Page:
But he warned far more work was needed, including allowing power generated by wind to be transported to and from Queensland.
“Wind generation in Queensland tends to have a different pattern to it than in the southern states,” Edis said. “In South Australia and Victoria the wind farms are very closely aligned, so they experience similar weather patterns. You want to be able to transport power from north to south and south to north to give you a greater overall stability in power generation from wind.”
Victorian Energy Minister Lily D’Ambrosio said the state government was investing in transmission needed to deliver 95 per cent renewable energy by 2035.
“We’re engaging with communities and stakeholders on how renewable energy can deliver a range of opportunities for regional Victoria including local jobs and upskilling, as well as how landholders affected can share the benefits of this transition,” she said.
For months the Andrews government has been spruiking its plans to reboot Victoria’s State Electricity Commission, which was carved up and sold off in the 1990s, as a renewable energy company.
In the lead-up to the state election, it announced a $1 billion taxpayer funded contribution to the commission to initially generate about 4.5 gigawatts of renewable energy, enough to replace AGL’s ageing Loy Yang A coal-fired power plant.
The government says the state will have a 51 per cent controlling stake in the commission, with the remaining 49 per cent of investment expected to come from “like-minded” industry superannuation funds.
The promise to use profits from the SEC to drive down power bills was said to be wildly popular during the recent state election campaign.
But beyond the branding, there are few details, including whether the commission would be set up as a public business entity operating at arm’s length from the government with an independent board.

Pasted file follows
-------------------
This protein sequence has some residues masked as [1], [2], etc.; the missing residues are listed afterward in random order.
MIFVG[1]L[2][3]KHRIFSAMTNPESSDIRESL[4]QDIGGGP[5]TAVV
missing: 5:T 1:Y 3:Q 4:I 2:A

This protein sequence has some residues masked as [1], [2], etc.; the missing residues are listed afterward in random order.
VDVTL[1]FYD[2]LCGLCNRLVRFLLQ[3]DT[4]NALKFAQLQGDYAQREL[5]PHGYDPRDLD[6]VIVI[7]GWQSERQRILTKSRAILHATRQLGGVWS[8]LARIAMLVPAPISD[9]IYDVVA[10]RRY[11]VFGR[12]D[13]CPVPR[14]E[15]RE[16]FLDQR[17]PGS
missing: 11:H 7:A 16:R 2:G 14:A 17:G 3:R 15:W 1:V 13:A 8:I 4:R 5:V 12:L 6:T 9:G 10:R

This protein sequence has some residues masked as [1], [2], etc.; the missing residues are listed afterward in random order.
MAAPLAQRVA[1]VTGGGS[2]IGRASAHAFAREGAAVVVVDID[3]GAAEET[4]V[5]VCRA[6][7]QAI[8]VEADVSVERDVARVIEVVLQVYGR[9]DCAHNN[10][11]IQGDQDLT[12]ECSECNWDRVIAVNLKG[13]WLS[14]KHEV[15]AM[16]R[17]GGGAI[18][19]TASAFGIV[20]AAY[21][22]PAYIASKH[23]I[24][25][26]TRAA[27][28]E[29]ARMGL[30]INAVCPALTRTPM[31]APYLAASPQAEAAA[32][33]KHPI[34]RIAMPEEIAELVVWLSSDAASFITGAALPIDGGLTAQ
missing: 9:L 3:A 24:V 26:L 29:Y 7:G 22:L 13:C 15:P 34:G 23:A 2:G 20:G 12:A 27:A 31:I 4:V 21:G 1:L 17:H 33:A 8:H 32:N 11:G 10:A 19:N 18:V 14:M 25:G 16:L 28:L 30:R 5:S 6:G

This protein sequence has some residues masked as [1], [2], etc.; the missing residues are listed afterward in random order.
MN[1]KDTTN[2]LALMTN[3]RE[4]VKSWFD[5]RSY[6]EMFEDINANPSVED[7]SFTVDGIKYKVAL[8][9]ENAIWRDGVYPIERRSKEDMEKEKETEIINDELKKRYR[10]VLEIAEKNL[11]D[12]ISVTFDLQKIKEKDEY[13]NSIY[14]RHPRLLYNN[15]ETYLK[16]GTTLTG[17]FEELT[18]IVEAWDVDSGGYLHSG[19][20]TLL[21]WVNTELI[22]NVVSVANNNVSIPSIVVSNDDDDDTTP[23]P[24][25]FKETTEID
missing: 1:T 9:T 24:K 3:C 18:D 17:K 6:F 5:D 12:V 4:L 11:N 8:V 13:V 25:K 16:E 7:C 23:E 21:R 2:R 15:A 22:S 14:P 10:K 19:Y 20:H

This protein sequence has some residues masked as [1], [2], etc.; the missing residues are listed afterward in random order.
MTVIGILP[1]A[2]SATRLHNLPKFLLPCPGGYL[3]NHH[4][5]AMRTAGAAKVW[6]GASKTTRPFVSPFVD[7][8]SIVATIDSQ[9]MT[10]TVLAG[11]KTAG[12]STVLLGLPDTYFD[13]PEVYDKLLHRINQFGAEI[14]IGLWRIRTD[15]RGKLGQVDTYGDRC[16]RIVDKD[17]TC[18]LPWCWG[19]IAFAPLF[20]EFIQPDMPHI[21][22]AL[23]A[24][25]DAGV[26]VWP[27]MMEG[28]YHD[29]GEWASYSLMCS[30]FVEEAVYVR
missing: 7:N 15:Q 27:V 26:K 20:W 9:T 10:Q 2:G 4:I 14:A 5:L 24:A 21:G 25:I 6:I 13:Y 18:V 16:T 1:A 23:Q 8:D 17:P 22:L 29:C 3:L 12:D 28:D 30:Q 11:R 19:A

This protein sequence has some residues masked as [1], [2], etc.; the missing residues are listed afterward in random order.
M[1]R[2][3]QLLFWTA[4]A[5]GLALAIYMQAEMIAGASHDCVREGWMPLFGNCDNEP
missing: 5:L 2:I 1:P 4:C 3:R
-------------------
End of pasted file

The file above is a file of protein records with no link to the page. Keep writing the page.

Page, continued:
In the absence of that detail, industry superannuation funds have been publicly cautious about the idea of teaming up with the state government, given their responsibility to maximise returns for members.
Victoria and the Commonwealth announced a $2.25 billion plan in October to modernise the state’s electricity grid, and massively expand the offshore wind industry.
As part of the plan, the Commonwealth’s Clean Energy Finance Corporation will provide a concessional loan of $750 million to help build the much-anticipated KerangLink inter-connector, a massive new high-capacity, high-voltage overhead transmission line running between Victoria and NSW.
The project, likely to cost about $3.3 billion in total, would connect Victoria’s Western Renewables Link (at a proposed terminal north of Ballarat) with Project EnergyConnect (at Dinawan) via new stations near Bendigo and Kerang.
It would mean power stored by the Snowy 2.0 hydropower project in the Snowy Mountains could be transferred to Victoria, while power generated by new Victorian offshore wind farm projects in the Bass Strait could be sent north.
The state government has also announced $540 million to set up Renewable Energy Zones to help new projects connect to Victoria’s grid.